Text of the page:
Father-of-one sentenced to life in prison for murdering fellow Midlands drug dealer

Natasha Reid


Natasha Reid



Father-of-one sentenced to life in prison for murdering fellow Midlands drug dealer

Rihards Lavickis has been found guilty of murder by unanimous verdict at the Central Criminal Court

A father-of-one has been sentenced to life in prison for murdering a fellow drug dealer, who’d threatened his family over a €100 debt. He chased him across a busy street in Longford and stabbed him to death in broad daylight.

The Central Criminal Court heard that Rihards Lavickis (26) admitted that he went out with a knife on November 1, 2016 ‘to get’ Akadiusz ‘Arik’ Czajkowski for threatening his family and breaking their windows.

The Latvian native with an address at Annaly court in Longford pleaded not guilty to murder, but guilty to the manslaughter of the Polish father-of-two outside Longford Shopping Centre at Rue Noyal Chatillon, Townspark in the town.

The trial heard that both men had become friendly while neighbours in Annaly Court. However, the deceased had set a number of bins on fire, causing an electricity outage lasting several days in a number of apartments.

The deceased had moved elsewhere in the town by the time Lavickis bought €300 worth of drugs off him on tic. However, the money wasn’t paid on the day the deceased wanted. So, he went with an associate to the home Lavickis shared with his partner, her mother and sister and their three young children, and attacked him with a knuckle duster.

Although Lavickis reported the attack to the gardai, he decided not to press charges, and the drug debt was reduced to €100 as a result.

However, the trouble continued between the two men, with Lavickis holding the deceased responsible for his family’s windows being broken on up to five different occasions. During one of these incidents, his sister-in-law’s friend was sleeping in the room under attack.

The night before the killing was Halloween and Lavickis was out and about with two friends. The jury saw CCTV footage of the three men standing behind a wall before a car pulled up and the deceased and two other men getting out. The footage then showed the first three men running away.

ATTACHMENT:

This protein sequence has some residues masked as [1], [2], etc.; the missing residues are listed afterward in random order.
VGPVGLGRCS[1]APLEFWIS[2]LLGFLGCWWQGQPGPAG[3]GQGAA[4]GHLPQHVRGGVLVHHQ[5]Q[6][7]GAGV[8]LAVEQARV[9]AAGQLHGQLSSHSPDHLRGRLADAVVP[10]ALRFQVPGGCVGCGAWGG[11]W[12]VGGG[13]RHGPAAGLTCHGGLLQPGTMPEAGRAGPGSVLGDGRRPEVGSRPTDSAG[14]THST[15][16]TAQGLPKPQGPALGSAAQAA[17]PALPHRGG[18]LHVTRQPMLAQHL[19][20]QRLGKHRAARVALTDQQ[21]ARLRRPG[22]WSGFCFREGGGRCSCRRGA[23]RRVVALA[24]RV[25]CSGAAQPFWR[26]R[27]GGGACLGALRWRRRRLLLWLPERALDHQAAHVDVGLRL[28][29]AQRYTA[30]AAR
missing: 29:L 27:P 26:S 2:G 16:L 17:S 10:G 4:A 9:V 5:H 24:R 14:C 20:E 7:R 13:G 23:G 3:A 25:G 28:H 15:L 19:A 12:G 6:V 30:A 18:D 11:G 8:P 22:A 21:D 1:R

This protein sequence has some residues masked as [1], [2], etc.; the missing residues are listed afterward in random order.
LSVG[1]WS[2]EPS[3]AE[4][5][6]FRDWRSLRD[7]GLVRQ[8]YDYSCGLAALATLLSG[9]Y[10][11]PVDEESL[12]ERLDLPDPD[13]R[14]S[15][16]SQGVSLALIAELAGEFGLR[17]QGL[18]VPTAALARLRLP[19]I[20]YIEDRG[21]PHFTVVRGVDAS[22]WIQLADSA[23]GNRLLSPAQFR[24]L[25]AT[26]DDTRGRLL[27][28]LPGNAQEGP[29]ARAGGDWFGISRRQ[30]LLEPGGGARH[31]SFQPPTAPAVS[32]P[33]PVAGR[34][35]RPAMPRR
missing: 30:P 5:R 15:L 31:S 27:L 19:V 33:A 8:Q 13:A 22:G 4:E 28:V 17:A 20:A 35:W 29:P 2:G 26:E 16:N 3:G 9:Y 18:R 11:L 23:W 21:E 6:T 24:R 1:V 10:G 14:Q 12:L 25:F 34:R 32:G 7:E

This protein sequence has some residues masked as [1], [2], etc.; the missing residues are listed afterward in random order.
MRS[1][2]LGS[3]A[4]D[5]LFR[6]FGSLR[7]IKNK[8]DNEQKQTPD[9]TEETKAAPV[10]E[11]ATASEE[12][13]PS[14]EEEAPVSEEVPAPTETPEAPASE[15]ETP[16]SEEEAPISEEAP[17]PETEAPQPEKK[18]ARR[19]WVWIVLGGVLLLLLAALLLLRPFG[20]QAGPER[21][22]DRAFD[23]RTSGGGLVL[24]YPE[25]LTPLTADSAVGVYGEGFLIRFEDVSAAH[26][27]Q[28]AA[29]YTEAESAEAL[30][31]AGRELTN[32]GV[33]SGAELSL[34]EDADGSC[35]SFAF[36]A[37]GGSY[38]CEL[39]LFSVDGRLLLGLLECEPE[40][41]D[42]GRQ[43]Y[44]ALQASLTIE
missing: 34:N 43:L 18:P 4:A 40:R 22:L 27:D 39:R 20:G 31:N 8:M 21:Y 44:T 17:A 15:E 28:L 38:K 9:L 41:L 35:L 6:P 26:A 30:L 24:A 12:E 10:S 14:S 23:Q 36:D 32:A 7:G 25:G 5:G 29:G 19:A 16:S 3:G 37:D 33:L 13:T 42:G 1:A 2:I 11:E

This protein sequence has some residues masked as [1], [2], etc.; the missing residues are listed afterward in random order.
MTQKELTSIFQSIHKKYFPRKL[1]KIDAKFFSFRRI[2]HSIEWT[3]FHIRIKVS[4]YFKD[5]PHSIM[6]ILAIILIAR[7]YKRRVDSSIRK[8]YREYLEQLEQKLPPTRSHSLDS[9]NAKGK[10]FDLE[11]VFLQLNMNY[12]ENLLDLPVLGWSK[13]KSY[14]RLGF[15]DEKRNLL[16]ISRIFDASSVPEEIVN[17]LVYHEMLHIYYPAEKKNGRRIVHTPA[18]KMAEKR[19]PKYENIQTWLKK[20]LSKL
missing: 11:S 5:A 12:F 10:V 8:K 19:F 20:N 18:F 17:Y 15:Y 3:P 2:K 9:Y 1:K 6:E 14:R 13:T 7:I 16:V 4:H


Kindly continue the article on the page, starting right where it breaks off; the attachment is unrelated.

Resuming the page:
One of Lavickis’s friends, Michael Godla, told the court that the deceased had shouted at Lavickis: “Where is the money?” and that Lavickis had replied: “I give you nothing because you beat me with a knuckle duster.”

Mr Godla testified that the deceased had warned that he would get out of the car and give Lavickis a beating.

“Then another guy get out of the back of the car so we run away all of us,” he said, explaining that they were afraid. “They were big guys, like both bodybuilders. There were three people inside.”

He said they were hiding for 15 minutes as the men in the car drove up and down looking for them.

Mr Godla said that he was awoken by glass breaking around 3 o’clock the following morning and saw that Lavickis’s window had been broken. He later told Lavickis what he had seen.

Gardai testified that Lavickis called them to report the broken window that morning. They went to his home and he nominated the deceased as a suspect, telling the officers that he would ‘get him’. They had warned him not to, that they would deal with it.

However, he had gone out with a knife looking for the deceased. He later saw him walking down the street, hid in a gap in a wall and gave chase as he passed by.

The jury saw CCTV footage of him chasing him with a knife raised, and heard that he’d stabbed him three times just seconds later. The stabbing wasn’t caught on camera.

A post-mortem exam found that the victim died of a single stab wound to the heart. The other two wounds were not fatal, with one to his finger classed as defensive.

The defence had argued that he did not have the intent necessary for murder when he stabbed the deceased. His barrister also said that, if the jury found he had the intent, it could then find that he had been provoked by the deceased. Both defences could reduce murder to manslaughter.

However, the prosecution argued that the natural and probable consequences of sticking a knife into someone’s chest was death or serious injury, either of which could lead to a conviction of murder.

The jury spent just over three hours deliberating and found him guilty of murder by unanimous verdict.

Mr Justice Michael White thanked the jury of eight men and four women and imposed the mandatory life sentence on Lavickis.